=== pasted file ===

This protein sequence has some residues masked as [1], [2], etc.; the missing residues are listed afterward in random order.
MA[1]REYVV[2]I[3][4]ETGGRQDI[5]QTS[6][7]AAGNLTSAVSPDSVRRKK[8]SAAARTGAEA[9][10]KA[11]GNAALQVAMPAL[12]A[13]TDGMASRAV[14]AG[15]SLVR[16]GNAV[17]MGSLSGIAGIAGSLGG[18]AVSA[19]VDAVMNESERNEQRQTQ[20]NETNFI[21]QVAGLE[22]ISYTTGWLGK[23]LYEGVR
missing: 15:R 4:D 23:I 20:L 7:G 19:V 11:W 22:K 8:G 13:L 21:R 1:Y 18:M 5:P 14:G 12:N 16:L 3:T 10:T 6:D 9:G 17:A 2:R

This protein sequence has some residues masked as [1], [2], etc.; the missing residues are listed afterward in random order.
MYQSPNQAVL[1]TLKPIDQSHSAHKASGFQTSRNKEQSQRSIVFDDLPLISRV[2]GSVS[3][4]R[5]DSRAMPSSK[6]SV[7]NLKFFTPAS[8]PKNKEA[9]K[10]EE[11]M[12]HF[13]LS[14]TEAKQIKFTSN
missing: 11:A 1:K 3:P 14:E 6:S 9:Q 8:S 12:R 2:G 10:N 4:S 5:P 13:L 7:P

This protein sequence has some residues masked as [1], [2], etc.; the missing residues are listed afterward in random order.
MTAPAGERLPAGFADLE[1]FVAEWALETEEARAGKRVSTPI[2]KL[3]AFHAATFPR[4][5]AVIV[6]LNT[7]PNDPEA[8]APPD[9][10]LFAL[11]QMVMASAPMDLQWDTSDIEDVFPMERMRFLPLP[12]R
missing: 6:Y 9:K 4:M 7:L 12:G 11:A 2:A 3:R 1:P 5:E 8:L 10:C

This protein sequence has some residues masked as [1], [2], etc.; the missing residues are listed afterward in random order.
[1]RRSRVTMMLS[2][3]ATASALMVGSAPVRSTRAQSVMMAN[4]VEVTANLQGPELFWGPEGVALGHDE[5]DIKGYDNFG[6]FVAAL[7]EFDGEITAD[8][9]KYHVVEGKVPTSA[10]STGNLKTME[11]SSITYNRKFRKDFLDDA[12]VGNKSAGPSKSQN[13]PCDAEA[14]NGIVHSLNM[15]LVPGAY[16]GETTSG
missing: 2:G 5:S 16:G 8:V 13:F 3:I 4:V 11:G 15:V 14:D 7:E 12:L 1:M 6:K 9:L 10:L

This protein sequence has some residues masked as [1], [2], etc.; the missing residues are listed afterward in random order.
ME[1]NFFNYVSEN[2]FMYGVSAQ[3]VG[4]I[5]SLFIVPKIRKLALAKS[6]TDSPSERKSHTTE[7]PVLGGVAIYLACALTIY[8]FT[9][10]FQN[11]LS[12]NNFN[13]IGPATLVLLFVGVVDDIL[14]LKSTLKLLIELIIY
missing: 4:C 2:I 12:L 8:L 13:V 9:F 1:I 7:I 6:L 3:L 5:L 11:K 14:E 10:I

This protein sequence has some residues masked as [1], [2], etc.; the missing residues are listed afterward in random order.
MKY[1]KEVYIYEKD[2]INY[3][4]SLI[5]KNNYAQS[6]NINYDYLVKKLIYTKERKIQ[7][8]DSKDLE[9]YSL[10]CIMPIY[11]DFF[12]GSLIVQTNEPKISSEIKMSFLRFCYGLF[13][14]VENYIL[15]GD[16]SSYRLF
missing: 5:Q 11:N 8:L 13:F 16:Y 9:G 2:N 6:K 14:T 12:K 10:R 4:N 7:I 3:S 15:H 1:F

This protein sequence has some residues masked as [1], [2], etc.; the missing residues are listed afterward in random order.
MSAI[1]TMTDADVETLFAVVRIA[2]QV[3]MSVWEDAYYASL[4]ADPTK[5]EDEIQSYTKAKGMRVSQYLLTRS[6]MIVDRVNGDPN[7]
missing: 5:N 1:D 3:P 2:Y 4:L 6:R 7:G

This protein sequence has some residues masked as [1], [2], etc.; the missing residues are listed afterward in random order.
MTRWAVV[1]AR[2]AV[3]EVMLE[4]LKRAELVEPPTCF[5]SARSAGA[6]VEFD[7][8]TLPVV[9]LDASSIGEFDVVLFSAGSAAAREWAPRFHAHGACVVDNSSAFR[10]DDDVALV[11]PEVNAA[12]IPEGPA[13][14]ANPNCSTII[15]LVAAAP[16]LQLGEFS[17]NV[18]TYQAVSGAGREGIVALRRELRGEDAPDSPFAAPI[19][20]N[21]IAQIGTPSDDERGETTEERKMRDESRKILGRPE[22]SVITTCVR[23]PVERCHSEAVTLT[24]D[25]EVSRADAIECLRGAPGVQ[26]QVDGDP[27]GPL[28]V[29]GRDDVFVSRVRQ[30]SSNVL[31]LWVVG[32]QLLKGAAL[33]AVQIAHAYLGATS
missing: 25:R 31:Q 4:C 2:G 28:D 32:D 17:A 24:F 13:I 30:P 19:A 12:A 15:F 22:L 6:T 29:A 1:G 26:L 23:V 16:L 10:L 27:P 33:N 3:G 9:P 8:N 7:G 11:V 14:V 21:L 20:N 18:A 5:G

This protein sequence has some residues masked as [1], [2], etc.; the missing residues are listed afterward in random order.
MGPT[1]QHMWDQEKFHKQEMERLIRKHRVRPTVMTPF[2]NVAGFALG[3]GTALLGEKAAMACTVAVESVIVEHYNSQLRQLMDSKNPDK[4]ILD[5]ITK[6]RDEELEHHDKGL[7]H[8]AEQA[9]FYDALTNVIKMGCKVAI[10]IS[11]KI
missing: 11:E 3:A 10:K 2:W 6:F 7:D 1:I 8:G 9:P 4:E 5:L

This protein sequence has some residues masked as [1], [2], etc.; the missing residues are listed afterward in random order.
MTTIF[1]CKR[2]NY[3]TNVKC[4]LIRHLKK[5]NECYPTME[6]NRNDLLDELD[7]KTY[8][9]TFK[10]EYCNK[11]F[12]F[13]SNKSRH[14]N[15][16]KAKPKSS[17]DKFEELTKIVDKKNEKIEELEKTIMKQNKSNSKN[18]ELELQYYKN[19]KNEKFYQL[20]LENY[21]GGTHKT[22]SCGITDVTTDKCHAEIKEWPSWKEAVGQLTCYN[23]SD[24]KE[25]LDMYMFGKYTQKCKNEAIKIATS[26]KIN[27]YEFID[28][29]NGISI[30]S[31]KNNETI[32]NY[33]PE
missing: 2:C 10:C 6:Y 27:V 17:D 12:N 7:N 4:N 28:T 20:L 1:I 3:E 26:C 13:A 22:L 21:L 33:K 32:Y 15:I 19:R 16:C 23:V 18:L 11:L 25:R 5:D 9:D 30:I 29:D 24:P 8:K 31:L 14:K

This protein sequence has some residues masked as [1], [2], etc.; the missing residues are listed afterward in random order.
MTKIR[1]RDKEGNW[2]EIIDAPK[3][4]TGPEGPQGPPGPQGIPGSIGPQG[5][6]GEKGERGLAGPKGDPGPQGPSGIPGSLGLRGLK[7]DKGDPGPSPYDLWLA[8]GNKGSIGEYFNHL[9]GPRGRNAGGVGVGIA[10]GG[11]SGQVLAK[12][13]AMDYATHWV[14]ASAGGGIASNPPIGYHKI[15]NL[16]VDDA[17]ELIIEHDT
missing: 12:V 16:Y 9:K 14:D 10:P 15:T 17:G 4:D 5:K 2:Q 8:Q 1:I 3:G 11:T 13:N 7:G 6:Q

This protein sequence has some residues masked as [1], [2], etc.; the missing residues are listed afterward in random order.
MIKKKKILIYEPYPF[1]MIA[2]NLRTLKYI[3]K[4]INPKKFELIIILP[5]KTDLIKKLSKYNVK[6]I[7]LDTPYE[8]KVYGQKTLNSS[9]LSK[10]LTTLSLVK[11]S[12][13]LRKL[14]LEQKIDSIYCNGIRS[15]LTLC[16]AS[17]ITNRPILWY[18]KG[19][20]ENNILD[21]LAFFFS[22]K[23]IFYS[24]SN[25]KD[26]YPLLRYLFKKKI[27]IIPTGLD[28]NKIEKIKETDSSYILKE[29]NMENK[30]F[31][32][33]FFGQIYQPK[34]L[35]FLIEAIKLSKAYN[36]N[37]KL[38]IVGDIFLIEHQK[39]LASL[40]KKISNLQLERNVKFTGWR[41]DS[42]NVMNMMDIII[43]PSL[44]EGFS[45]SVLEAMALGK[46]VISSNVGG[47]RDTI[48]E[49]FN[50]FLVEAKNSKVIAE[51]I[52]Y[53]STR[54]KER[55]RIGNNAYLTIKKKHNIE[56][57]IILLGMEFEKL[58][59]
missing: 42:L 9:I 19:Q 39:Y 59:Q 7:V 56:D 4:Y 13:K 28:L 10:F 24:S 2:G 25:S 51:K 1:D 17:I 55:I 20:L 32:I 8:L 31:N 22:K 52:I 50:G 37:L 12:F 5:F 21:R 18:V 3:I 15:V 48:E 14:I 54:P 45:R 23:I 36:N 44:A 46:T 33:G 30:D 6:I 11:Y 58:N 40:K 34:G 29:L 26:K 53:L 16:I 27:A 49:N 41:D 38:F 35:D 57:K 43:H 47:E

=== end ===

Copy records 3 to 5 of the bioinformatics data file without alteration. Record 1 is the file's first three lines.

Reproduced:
This protein sequence has some residues masked as [1], [2], etc.; the missing residues are listed afterward in random order.
MTAPAGERLPAGFADLE[1]FVAEWALETEEARAGKRVSTPI[2]KL[3]AFHAATFPR[4][5]AVIV[6]LNT[7]PNDPEA[8]APPD[9][10]LFAL[11]QMVMASAPMDLQWDTSDIEDVFPMERMRFLPLP[12]R
missing: 6:Y 9:K 4:M 7:L 12:G 11:A 2:A 3:R 1:P 5:E 8:L 10:C

This protein sequence has some residues masked as [1], [2], etc.; the missing residues are listed afterward in random order.
[1]RRSRVTMMLS[2][3]ATASALMVGSAPVRSTRAQSVMMAN[4]VEVTANLQGPELFWGPEGVALGHDE[5]DIKGYDNFG[6]FVAAL[7]EFDGEITAD[8][9]KYHVVEGKVPTSA[10]STGNLKTME[11]SSITYNRKFRKDFLDDA[12]VGNKSAGPSKSQN[13]PCDAEA[14]NGIVHSLNM[15]LVPGAY[16]GETTSG
missing: 2:G 5:S 16:G 8:V 13:F 3:I 4:V 11:G 15:V 14:D 7:E 12:L 1:M 6:K 9:L 10:L

This protein sequence has some residues masked as [1], [2], etc.; the missing residues are listed afterward in random order.
ME[1]NFFNYVSEN[2]FMYGVSAQ[3]VG[4]I[5]SLFIVPKIRKLALAKS[6]TDSPSERKSHTTE[7]PVLGGVAIYLACALTIY[8]FT[9][10]FQN[11]LS[12]NNFN[13]IGPATLVLLFVGVVDDIL[14]LKSTLKLLIELIIY
missing: 4:C 2:I 12:L 8:L 13:V 9:F 1:I 7:I 6:L 3:L 5:L 11:K 14:E 10:I